A DUI is a criminal offense in most states, rather than just a civil or traffic offense. This means that a DUI charge can result in hefty fines around $1500 or $2500, alcohol assessment and training, a permanent criminal record, probation, and prison time. Only a few states such as New Jersey or Wisconsin consider DUIs a traffic offense.
Reportedly, each day 37 people die in the US due to drunk driving crashes, according to the NHTSA. In 2023, there were over 10,000 fatalities in the US involving drunk driving motor vehicle crashes, accounting for 28% of all traffic-related deaths.
For these reasons, state laws take DUI offenses very seriously, and some juries may have harsher opinions on the case, but there are many factors which go into DUI cases that a jury may not consider.
Accidents do happen, and second chance laws exist for that very reason. A felony charge, especially, can create turmoil that follows a person their whole life, and affects their families and friends with it.
If you have been convicted or charged with misdemeanor or felony DUI, contact a criminal defense attorney to fight for a reduced sentence. Anderson & Ackerman in St. Petersburg, FL is a law firm ready to defend your rights and help you deal with DUI consequences.
What Is A Dui Offense?
A DUI stands for driving under the influence whereas DWI stands for driving while intoxicated. There is a subtle, but distinct difference between the two.
Under DUI laws, influence includes substances such as alcohol, drugs, sleeping enhancers, performance enhancers, or anything that may interfere with a driver’s ability. DWI laws could refer to a more dangerous level of influence by using the term intoxication, but both can be interchangeable in some states and both refer to impaired driving.
Drunk driving in particular is measured through a person’s Blood-Alcohol Concentration (BAC), and driving with anything more than 0.8 grams of alcohol per deciliter is illegal. An offender is subject to a breathalyzer test that determines their BAC.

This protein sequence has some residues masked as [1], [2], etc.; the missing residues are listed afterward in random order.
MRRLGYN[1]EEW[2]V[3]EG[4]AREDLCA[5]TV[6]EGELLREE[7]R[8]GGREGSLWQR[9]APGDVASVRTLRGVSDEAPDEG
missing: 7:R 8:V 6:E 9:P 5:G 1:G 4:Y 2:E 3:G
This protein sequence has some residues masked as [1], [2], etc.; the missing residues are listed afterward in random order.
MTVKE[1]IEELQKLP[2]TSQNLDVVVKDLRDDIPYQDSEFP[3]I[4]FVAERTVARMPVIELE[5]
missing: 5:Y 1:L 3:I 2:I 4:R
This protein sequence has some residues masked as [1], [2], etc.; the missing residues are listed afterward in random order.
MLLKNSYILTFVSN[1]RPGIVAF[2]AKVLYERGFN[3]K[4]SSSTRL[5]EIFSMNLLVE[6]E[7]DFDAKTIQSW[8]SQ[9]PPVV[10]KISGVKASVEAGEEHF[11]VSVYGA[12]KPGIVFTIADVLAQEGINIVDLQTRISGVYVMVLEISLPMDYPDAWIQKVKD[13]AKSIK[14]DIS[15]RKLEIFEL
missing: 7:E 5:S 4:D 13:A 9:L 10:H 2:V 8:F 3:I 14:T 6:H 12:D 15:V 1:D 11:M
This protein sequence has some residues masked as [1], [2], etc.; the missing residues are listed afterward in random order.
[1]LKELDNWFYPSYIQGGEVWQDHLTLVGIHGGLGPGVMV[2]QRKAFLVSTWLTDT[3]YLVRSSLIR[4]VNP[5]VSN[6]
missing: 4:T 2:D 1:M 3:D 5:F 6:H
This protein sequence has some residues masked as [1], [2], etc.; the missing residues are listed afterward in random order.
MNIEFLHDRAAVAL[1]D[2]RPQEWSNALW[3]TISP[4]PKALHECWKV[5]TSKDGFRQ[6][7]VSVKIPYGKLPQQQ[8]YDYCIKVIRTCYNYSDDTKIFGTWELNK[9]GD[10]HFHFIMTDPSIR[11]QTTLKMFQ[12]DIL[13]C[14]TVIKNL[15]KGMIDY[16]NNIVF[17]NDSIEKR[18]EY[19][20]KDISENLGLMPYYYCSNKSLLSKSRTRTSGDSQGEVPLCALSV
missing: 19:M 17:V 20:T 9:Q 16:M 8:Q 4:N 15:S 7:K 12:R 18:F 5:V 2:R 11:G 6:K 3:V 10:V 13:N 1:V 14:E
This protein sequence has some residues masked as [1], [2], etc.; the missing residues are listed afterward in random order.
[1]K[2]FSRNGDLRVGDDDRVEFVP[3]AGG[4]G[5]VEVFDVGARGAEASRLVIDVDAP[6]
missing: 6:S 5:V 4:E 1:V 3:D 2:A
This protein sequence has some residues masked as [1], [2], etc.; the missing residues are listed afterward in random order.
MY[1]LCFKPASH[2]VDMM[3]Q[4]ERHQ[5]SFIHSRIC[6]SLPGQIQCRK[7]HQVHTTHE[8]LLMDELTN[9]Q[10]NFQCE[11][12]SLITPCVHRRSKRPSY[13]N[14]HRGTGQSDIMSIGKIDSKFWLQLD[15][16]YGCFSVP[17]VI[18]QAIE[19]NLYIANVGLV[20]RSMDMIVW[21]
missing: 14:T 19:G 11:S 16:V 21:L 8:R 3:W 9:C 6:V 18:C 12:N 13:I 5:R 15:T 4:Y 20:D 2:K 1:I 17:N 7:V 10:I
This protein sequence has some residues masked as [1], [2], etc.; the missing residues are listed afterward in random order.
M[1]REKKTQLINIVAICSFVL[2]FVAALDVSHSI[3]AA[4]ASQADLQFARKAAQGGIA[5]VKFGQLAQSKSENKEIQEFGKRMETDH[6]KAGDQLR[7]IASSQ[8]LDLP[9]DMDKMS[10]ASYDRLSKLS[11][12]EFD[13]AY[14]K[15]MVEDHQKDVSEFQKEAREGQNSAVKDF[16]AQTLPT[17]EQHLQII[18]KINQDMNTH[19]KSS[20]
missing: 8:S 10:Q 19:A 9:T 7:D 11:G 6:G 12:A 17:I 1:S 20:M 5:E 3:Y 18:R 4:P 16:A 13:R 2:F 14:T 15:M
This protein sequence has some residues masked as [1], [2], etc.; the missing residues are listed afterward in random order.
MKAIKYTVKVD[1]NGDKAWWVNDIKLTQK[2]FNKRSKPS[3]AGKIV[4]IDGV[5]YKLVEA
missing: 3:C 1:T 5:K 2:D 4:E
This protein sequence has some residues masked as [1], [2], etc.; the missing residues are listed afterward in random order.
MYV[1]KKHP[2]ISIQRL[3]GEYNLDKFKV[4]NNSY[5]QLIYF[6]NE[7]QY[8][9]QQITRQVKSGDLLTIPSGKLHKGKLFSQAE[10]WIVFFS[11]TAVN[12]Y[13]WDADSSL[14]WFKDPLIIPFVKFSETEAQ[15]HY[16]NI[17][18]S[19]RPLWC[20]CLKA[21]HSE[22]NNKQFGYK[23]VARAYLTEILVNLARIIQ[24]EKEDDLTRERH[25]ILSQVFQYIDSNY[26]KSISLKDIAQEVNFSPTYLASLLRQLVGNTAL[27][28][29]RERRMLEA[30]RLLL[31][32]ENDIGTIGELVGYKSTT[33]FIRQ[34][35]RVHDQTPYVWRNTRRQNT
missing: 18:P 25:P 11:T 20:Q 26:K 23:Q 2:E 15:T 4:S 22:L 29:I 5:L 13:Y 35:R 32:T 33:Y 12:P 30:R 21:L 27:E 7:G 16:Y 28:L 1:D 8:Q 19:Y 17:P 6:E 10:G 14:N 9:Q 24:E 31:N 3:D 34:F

Anything over the 0.08% limit could lead to criminal charges in most states.
What are the potential consequences of a DUI conviction?
Each state contains different laws on DUI and DWI offenses that largely depend on the degree of damage and how many times one commits the crime. First time offenders in some days may only get a misdemeanor, or simply a civil infraction. While repeat offenders can often be faced with steeper legal implications.
A felony DUI conviction can lead to your license being suspended or revoked entirely, and you may not be able to legally obtain certain licenses, such as a gun license.
Commonly, a driver’s license could be suspended for 90 days or more. There may often be driving course requirements or an installation of Ignition Interlock Device (IID) or other devices that may require a driver to blow into a mouthpiece before starting a vehicle to test the driver’s BAC level.
There can also be enhanced DUI penalties for exceptionally high BAC rates in some states.
Penalties for first-time DUI offenders
As stated before, a 1st offense DUI may only be a charge for misdemeanor. The maximum amount of jail time a first offender could face is up to six months in jail, but this is only in certain states or if there was a prior criminal record, or a few days of jail time served previously for other offenses.
For the most part, misdemeanors are not a harsh penalty and usually are issued when the offense in question was accidental or if the damages were not as severe.
Diversion programs are sometimes an option for offenders that involve repeated drug and alcohol evaluations as well as counseling. These are not made available for charges where the BAC levels were exceedingly high or if it involved a commercial driver’s license and vehicle. But these programs are helpful to get charges dismissed altogether so they do not show on a permanent record.
Most times, you can negotiate a plea bargain after a 1st time DUI arrest. This would mean an offender can admit guilt to a lesser offense for a less severe penalty, such as reckless driving charges instead of drunk driving.
If you do not want to admit guilt, the case may end up going to trial and leaving the verdict up to a judge and jury.
Dealing with a DUI criminal record
If you are a repeat DUI offender, there may be harsher penalties or sentences, such as a two year driver’s license suspension or fines ranging closer to $3000, or up to a year of jail time. Driving with a suspended license is classified as a misdemeanor in most states as well, leading to additional fines and increased suspension.
Many states use a points system that is placed on your driving record. In certain states, as many as 14 points can be added to your record for being guilty of DUI.
The legal repercussions of drunk or intoxicated driving only begin to increase in severity the more times an offender is arrested and convicted.
Do I need an attorney if I was arrested for DUI?
Having a DUI attorney by your side is the best chance of reducing your sentence or getting your case dismissed altogether. A criminal defense lawyer will evaluate your case and interview witnesses to paint a clearer picture of the incident.